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Perception of non-native accent in relation to intelligibility and attitude

Konferensbidrag (offentliggjort, men ej förlagsutgivet)
Författare Åsa Abelin
Elisabeth Zetterholm
Publicerad i New Sounds 2016. International Symposium on the Acquisition of Second Language Speech 10-12 June 2016. Aarhus, DK
Publiceringsår 2016
Publicerad vid Institutionen för filosofi, lingvistik och vetenskapsteori
Språk en
Länkar conferences.au.dk/newsounds2016/
Ämnesord non-native accent, intelligibility, attitude, Swedish, Somali
Ämneskategorier Lingvistik, Fonetik

Sammanfattning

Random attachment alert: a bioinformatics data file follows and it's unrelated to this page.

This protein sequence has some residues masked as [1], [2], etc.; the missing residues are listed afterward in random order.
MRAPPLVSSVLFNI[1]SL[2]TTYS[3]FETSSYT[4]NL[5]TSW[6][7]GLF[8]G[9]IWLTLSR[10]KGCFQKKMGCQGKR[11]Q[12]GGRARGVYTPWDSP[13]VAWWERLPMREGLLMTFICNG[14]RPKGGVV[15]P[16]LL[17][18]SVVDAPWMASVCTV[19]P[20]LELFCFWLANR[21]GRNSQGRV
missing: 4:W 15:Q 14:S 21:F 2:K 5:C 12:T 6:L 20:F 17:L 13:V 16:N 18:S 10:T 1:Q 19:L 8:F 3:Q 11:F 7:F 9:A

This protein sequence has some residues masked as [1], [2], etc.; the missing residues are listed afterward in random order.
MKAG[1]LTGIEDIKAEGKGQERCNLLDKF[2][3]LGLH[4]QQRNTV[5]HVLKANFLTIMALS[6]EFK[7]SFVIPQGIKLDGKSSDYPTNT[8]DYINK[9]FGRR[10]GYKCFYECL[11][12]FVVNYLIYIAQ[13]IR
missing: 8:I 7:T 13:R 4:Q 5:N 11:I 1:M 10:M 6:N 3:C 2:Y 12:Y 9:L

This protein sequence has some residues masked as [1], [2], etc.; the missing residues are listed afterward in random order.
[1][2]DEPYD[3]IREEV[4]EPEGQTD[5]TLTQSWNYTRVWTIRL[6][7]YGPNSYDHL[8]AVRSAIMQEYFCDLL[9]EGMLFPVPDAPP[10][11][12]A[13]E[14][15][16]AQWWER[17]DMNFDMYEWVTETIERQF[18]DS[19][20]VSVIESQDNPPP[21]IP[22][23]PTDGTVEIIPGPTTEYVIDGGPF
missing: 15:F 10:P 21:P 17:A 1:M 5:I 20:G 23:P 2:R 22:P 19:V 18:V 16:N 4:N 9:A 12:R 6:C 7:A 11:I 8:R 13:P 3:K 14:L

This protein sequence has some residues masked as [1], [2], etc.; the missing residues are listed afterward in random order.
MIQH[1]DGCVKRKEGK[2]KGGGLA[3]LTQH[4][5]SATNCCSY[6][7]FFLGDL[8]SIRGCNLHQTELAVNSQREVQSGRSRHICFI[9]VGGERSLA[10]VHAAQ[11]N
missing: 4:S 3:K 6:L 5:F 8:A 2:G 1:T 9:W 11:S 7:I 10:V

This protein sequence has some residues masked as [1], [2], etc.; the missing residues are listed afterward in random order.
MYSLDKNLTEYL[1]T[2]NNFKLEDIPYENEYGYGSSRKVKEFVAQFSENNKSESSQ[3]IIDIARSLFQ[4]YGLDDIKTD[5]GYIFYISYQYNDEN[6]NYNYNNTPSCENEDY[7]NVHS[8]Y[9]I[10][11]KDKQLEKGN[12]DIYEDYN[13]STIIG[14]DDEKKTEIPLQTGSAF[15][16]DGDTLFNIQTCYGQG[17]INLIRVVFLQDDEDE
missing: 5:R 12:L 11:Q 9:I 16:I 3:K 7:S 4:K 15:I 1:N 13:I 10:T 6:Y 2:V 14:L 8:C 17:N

The perception of speakers with a non-native accent in a communicative situation brings up several aspects: is the speaker intelligible or pleasant to listen to, and what attitudes do the listeners get towards the speaker (cf. Boyd, Abelin & Dorriots, 1999)? Additionally we address the question of whether intelligibility is facilitated when the listener has the same L1 as the non-native speaker. We performed listener tests of recordings of 10 adult Somali speakers learning Swedish as their L2. The stimuli consisted of 8 read sentences per speaker. 20 L1 Swedish speakers and 20 L1 Somali speakers listened to the 8 stimulus sentences once. They were asked to rate each speaker, using Likert-like scales concerning: degree of foreign accent, intelligibility, pleasantness, and emotion. The judgments were correlated with auditory analyses of phoneme realization and word stress, and acoustic analyses of vowel/consonant duration (cf. Zetterholm, 2014). The hypotheses were that listeners with the same L1 accent would rate speakers lower on degree of foreign accent and higher on intelligibility than the Swedish listeners would. This is in accordance with studies of Munro & Derwing (1995), Munro (2008) who discussed how e.g. L1 background and L2 accent contribute to the intelligibility of non-native speech and a study by Mora & Ludwig (2015) who demonstrated how L2-English was faster to process for L2-listeners compared to L1-listeners. We also predicted that a larger amount of phonemic errors and louder speech (cf. Abelin & Boyd, 2000) would yield less positive classifications of degree of foreign accent and emotions. Preliminary results show that there is a difference between L1 and L2 listeners both for accent rate and intelligibility. There is also a correlation between judged degree of accent and the listeners’ attitude. References Abelin, Å., & Boyd, S. (2000). Voice quality, foreign accent and attitudes to speakers, Proceedings of FONETIK 2000, Inst för språk, Högskolan i Skövde, 21–24. Boyd S., Abelin, Å., & Dorriots, B. (1999). Attitudes to foreign accent, Proceedings of FONETIK 99, Department of Linguistics, Göteborg University, 31–35. Mora, J. C., & Ludwig, A. (2015). Non-native listeners’ speech processing benefits for accented speech. Abstract from ISMBS 2016. Munro, M. (2008). Foreign accent and speech intelligibility. In: J.G. Hansen Edwards & M.L. Zampini (eds.) Phonology and Second Language Acquisition. Amsterdam: John Benjamins Publishing Company, 193–218. Munro, M., & Derwing, T. (1995). Processing time, accent, and comprehensibility in the perception of native and foreign-accented speech. Language and Speech, 38, 289–306. Zetterholm, E. (2014). Vowel length contrast and word stress in Somali-accented Swedish, Concordia working papers in applied linguistics, 5, 771–782.

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